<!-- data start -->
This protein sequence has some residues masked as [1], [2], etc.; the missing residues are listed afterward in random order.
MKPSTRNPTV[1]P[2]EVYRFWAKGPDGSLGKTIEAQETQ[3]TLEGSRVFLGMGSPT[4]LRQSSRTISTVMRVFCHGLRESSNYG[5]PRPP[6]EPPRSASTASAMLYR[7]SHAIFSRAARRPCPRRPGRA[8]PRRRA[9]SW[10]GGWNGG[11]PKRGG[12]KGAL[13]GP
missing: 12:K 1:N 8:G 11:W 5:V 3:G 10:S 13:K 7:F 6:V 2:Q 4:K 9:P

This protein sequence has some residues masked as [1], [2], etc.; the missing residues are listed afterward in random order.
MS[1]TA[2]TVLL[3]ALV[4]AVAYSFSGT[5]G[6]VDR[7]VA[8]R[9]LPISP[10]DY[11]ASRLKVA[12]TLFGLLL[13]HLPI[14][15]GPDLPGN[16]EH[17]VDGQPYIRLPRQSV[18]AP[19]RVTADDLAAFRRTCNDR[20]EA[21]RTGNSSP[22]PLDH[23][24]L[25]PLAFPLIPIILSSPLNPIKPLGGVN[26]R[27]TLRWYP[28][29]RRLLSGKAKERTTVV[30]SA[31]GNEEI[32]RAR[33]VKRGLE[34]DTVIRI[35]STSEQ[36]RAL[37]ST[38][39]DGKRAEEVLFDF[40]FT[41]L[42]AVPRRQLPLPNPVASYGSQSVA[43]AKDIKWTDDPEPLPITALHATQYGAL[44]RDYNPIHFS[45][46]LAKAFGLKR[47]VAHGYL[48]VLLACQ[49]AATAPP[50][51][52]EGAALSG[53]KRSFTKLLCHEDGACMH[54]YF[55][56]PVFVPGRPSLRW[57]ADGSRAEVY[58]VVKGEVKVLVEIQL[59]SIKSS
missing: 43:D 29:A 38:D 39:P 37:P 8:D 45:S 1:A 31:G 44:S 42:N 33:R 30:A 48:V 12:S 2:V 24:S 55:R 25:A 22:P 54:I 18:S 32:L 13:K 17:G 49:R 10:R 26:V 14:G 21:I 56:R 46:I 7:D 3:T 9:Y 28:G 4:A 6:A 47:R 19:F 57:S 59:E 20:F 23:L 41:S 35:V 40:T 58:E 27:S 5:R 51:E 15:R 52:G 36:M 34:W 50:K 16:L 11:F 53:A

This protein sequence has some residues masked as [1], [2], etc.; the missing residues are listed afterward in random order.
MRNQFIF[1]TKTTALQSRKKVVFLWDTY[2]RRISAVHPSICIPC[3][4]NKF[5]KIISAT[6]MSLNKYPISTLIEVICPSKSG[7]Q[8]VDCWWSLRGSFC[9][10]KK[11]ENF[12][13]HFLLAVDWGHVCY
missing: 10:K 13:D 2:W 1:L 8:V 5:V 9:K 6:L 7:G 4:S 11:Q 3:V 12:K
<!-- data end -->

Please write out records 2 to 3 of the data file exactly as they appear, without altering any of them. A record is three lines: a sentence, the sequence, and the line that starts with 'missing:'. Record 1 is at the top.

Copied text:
This protein sequence has some residues masked as [1], [2], etc.; the missing residues are listed afterward in random order.
MS[1]TA[2]TVLL[3]ALV[4]AVAYSFSGT[5]G[6]VDR[7]VA[8]R[9]LPISP[10]DY[11]ASRLKVA[12]TLFGLLL[13]HLPI[14][15]GPDLPGN[16]EH[17]VDGQPYIRLPRQSV[18]AP[19]RVTADDLAAFRRTCNDR[20]EA[21]RTGNSSP[22]PLDH[23][24]L[25]PLAFPLIPIILSSPLNPIKPLGGVN[26]R[27]TLRWYP[28][29]RRLLSGKAKERTTVV[30]SA[31]GNEEI[32]RAR[33]VKRGLE[34]DTVIRI[35]STSEQ[36]RAL[37]ST[38][39]DGKRAEEVLFDF[40]FT[41]L[42]AVPRRQLPLPNPVASYGSQSVA[43]AKDIKWTDDPEPLPITALHATQYGAL[44]RDYNPIHFS[45][46]LAKAFGLKR[47]VAHGYL[48]VLLACQ[49]AATAPP[50][51][52]EGAALSG[53]KRSFTKLLCHEDGACMH[54]YF[55][56]PVFVPGRPSLRW[57]ADGSRAEVY[58]VVKGEVKVLVEIQL[59]SIKSS
missing: 43:D 29:A 38:D 39:P 37:P 8:D 45:S 1:A 31:G 44:S 42:N 33:R 30:A 48:V 12:S 2:V 24:S 55:R 25:A 22:P 54:I 18:S 32:L 13:K 17:G 49:R 10:R 26:V 14:G 21:I 56:R 46:I 7:D 3:T 9:Y 28:G 4:A 6:A 47:R 19:F 57:S 59:E 20:F 23:L 41:S 35:V 40:T 58:E 27:S 5:R 51:E 15:R 52:G 36:M 34:W 50:K 16:L 11:F 53:A

This protein sequence has some residues masked as [1], [2], etc.; the missing residues are listed afterward in random order.
MRNQFIF[1]TKTTALQSRKKVVFLWDTY[2]RRISAVHPSICIPC[3][4]NKF[5]KIISAT[6]MSLNKYPISTLIEVICPSKSG[7]Q[8]VDCWWSLRGSFC[9][10]KK[11]ENF[12][13]HFLLAVDWGHVCY
missing: 10:K 13:D 2:W 1:L 8:V 5:V 9:K 6:L 7:G 4:S 11:Q 3:V 12:K